Queen Anne architecture displays a taste for all things current and fashionable. This desire led people to embrace the possibilities of mass production that made design elements more affordable and more obtainable. As such, the wall surfaces in Queen Anne style homes became primary decorative elements by incorporating gables, bay windows, towers, overhangs, wall projections, trim and multiple cladding materials of various textures.

This beautiful New Orleans property is listed by Irene Lutkewitte with Coldwell Banker TEC Realtors for $2,875,000.

This “more is more” mindset is well represented in the many style elements found in Queen Ann architecture, such as:

• Textured surfaces, decorative patterns of wood or stone, various colors of shingles and slate
• Elaborate decorative trim, stained glass and an array of colors
• Towers, turrets, porches, balconies, and bay windows
• Tall, double-hung windows, with the upper sash decorated with art glass or with a decorative grille pattern

This stunning Queen Anne home located in Oak Bluff, MA is listed by Theresa Geary with Coldwell Banker Landmarks Real Estate for $3,650,000.

The result is an exuberant collection of eclectic details combined in delightful and unexpected ways. It’s this predictable unpredictability that makes Queen Anne one of our favorite styles at Andersen and explains the enduring charm and draw of this particular home style.

Learn more about the Queen Anne style at Andersen Windows’ online Home Style Library.

Some Ideas to Shake Up your Living Room

5 Living Room Design Ideas That Are Truly Smart

Many homeowners dream up living room design ideas that never take off. It could be that they don’t have the budget or the space to make those ideas a reality. If you want to give your living room a makeover, read on for some ultra-smart ideas to instantly update your  home.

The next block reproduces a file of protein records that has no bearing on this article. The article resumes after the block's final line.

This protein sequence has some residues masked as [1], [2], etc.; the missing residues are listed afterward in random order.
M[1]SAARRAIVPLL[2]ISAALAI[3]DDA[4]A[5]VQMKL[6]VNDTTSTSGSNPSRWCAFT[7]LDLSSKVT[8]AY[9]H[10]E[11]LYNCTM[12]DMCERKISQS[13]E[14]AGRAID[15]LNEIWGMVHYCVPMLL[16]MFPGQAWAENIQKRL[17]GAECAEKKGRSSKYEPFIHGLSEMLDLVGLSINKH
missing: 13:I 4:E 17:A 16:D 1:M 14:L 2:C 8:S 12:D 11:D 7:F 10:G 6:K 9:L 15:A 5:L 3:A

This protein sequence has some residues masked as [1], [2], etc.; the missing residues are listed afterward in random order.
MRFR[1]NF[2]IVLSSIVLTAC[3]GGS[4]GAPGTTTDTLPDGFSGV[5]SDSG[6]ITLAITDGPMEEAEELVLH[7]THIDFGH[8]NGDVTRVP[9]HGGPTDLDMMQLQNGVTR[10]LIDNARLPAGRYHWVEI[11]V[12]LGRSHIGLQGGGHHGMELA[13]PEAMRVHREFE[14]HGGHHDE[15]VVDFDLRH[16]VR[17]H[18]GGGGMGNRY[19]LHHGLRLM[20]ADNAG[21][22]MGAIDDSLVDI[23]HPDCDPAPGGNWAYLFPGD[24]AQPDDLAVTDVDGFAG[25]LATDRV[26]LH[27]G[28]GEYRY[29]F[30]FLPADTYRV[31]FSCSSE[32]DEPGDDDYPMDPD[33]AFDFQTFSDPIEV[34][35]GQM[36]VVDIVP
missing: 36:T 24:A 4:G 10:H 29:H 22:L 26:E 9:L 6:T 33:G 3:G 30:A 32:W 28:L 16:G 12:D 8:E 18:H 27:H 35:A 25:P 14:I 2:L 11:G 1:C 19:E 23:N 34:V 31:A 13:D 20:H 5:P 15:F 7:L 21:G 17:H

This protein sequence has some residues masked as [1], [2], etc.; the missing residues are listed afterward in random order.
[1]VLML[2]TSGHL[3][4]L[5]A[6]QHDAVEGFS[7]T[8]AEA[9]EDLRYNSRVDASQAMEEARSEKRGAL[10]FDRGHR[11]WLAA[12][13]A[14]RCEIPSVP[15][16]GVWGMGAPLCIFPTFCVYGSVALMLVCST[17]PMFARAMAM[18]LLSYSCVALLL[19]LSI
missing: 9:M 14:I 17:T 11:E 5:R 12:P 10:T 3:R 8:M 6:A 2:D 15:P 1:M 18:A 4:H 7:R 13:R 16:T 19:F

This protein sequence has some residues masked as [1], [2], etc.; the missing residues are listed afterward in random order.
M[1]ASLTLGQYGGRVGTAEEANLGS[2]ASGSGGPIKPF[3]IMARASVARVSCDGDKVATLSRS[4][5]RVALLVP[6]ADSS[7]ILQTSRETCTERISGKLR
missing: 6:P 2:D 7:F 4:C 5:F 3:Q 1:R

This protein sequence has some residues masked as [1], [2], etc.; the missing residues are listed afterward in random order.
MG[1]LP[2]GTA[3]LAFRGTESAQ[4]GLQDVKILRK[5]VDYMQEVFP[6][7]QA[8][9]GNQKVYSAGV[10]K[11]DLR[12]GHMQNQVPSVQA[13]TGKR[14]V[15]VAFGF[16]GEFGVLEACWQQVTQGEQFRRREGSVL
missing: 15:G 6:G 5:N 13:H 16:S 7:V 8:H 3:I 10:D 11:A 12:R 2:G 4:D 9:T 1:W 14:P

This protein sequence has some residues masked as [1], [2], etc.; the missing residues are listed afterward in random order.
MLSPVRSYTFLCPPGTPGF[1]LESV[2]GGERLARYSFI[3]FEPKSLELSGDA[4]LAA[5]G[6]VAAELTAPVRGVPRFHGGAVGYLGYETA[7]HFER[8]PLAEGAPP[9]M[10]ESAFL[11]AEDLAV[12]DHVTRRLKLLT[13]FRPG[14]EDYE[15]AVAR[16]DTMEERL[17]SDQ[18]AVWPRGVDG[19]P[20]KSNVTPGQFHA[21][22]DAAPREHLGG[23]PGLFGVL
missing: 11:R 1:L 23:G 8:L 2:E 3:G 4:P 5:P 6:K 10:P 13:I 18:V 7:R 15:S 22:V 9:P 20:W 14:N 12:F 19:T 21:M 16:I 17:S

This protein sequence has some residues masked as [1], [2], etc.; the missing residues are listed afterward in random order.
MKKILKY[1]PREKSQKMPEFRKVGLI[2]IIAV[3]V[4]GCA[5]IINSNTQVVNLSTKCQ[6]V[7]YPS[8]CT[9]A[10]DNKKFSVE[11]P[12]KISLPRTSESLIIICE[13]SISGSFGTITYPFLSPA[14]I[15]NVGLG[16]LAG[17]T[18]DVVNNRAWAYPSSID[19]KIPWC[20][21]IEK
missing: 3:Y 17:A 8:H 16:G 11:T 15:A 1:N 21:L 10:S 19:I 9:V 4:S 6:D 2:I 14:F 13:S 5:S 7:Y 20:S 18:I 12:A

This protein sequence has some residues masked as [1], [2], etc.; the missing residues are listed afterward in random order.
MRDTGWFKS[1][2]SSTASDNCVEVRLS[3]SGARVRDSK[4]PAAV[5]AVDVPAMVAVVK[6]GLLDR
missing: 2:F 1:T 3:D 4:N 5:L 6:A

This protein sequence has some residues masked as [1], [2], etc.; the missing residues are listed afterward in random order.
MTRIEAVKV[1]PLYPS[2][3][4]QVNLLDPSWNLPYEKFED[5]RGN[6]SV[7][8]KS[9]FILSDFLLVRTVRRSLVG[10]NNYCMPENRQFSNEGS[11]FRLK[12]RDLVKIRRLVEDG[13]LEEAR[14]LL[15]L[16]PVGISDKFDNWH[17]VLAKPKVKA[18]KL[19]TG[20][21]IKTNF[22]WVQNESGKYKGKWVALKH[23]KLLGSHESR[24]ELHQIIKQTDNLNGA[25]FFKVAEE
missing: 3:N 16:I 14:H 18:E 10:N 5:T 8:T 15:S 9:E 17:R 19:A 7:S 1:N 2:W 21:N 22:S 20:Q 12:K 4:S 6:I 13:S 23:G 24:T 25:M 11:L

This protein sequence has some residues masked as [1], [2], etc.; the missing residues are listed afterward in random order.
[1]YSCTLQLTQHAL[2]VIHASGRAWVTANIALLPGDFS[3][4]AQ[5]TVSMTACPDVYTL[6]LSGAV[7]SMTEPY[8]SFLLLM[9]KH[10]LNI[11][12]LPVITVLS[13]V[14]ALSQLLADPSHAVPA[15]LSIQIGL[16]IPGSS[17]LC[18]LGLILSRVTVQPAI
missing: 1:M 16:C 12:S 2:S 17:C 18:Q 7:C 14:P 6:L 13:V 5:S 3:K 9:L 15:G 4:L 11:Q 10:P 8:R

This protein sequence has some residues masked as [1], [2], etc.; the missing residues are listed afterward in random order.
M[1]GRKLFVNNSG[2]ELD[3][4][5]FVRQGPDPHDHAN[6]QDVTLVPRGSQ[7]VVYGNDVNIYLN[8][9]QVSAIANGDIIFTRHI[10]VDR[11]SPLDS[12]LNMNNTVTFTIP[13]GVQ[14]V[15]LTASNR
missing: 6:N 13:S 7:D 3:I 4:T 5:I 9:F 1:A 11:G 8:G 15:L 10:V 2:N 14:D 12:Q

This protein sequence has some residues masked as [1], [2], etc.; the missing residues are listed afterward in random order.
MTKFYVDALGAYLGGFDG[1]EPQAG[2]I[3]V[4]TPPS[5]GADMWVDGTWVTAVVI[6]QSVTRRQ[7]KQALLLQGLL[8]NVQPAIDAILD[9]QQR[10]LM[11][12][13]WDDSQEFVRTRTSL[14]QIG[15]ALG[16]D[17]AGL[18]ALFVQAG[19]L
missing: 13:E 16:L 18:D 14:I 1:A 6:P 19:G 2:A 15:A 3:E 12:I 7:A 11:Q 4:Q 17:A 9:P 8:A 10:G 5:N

1. Shake up a can of spray paint.

The best living room design ideas are often the simplest ones. If your home has a few items that have seen better days — perhaps a dusty old lamp or a scratched-up table — don’t toss them. Instead, reach for a can of spray paint. Just prime the pieces and spray on a fresh coat of paint. Here’s a helpful how-to before you get started.

2. Use paint and paper strategically.

Did you come across a gorgeous wallpaper that you’d love to see in your home? Don’t commit to papering the entire wall; apply only in look-at-me places, such as an art nook or inside a chair rail. The same idea goes for paint. Bring a cheery pop of yellow or soothing shade of green into your living room by painting a square above your couch or on an open wall.

3. Bring in a few statement pieces.

When thinking of living room design ideas, remember that it doesn’t take much to freshen up your space. Look for statement pieces in vibrant colors or bold prints, and arrange them around the room. You might opt for a uniquely patterned pillow or a one-of-a-kind knickknack from the Dallas Flea Market.

4. Perk up your color palette.

If you’ve played it safe with your living room decor, sticking to mostly neutral colors or blacks and whites, it may be time to pump up the energy. You can give your space an eclectic look and revamp the look and feel by bringing in some unexpected colors. Get some inspiration by checking out Pantone’s fall colors for 2015.

5. Forget about symmetry.

There’s no rule that says everything in your living room needs to be perfectly balanced. In fact, by throwing things out of whack a touch, you’ll do wonders for breathing new life into your room. Instead of centered directly over your couch, consider moving artwork off to the left or right. And instead of hanging a pendant light directly above a table, position it off to one side. By making these small tweaks, you’ll create a space that’s composed but not over-the-top organized.

There you have it: A few smart living room design ideas that go a long way towards reinvigorating the coziest room in your home. Which ideas will you try?